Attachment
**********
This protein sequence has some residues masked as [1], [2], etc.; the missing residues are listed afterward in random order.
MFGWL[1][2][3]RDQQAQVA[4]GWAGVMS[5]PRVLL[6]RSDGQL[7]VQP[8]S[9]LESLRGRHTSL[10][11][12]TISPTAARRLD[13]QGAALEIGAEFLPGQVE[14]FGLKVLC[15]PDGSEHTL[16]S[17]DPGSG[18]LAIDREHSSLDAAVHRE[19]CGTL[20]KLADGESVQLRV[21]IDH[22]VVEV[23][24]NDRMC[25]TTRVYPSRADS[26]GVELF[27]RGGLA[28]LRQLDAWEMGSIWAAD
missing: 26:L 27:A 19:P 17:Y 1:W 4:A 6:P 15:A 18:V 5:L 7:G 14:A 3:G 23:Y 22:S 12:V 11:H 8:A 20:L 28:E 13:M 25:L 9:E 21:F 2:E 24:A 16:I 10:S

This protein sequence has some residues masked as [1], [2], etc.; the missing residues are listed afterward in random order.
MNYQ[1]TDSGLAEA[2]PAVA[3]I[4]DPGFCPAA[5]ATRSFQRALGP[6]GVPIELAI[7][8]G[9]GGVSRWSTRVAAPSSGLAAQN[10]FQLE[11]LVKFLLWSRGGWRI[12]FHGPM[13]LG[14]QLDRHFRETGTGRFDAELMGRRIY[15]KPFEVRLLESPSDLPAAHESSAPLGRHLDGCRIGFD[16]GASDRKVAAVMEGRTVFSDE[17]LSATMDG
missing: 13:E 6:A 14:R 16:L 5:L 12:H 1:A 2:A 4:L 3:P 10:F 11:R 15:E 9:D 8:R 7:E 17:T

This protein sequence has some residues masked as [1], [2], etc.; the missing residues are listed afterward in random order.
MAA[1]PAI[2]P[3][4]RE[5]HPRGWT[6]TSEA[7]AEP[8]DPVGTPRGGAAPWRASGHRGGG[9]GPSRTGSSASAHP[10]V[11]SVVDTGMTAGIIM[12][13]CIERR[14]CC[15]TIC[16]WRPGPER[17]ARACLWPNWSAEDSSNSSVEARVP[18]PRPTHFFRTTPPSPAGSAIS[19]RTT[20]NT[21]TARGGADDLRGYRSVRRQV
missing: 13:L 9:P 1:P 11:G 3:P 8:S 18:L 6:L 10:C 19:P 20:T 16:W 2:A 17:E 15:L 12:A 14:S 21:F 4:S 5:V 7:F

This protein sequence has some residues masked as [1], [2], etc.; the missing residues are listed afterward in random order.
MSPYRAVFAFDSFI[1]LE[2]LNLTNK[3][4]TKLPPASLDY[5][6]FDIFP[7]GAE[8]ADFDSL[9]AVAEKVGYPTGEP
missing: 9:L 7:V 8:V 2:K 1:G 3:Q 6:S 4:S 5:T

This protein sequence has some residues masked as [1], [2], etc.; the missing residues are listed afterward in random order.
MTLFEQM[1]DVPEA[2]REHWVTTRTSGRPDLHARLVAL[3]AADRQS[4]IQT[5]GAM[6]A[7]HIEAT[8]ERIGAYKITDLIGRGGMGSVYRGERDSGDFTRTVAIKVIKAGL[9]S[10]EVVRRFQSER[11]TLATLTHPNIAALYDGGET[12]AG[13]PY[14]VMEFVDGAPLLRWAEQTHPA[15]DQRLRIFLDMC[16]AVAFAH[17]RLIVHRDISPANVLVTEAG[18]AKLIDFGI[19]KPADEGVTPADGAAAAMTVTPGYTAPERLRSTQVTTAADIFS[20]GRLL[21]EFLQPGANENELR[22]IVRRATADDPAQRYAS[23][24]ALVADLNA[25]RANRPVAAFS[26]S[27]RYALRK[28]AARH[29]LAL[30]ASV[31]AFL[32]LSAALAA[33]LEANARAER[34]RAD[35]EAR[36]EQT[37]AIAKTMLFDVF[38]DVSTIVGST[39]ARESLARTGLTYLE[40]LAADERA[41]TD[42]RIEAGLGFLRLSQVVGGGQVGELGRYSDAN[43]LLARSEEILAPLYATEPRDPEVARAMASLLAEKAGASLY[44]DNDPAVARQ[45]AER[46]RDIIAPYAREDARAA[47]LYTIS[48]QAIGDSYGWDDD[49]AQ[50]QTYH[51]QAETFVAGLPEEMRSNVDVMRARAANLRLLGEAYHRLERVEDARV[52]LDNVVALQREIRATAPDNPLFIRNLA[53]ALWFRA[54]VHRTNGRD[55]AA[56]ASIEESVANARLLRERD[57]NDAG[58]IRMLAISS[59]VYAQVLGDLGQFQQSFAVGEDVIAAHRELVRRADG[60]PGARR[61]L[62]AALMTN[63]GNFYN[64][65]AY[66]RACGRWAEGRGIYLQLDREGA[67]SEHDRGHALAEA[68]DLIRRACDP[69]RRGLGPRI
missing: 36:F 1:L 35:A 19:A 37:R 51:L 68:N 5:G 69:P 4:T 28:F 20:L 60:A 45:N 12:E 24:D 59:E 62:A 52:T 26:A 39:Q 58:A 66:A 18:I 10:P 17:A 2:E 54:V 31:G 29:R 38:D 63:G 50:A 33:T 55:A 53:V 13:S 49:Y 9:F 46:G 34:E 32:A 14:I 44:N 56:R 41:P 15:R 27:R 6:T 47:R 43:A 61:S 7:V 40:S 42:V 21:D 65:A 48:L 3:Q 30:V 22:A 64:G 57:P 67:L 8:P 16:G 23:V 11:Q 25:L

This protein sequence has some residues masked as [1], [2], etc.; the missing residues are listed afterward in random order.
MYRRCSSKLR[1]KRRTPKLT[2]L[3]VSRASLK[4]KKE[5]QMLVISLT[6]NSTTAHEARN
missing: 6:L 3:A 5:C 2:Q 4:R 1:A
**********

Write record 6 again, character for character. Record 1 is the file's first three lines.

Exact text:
This protein sequence has some residues masked as [1], [2], etc.; the missing residues are listed afterward in random order.
MYRRCSSKLR[1]KRRTPKLT[2]L[3]VSRASLK[4]KKE[5]QMLVISLT[6]NSTTAHEARN
missing: 6:L 3:A 5:C 2:Q 4:R 1:A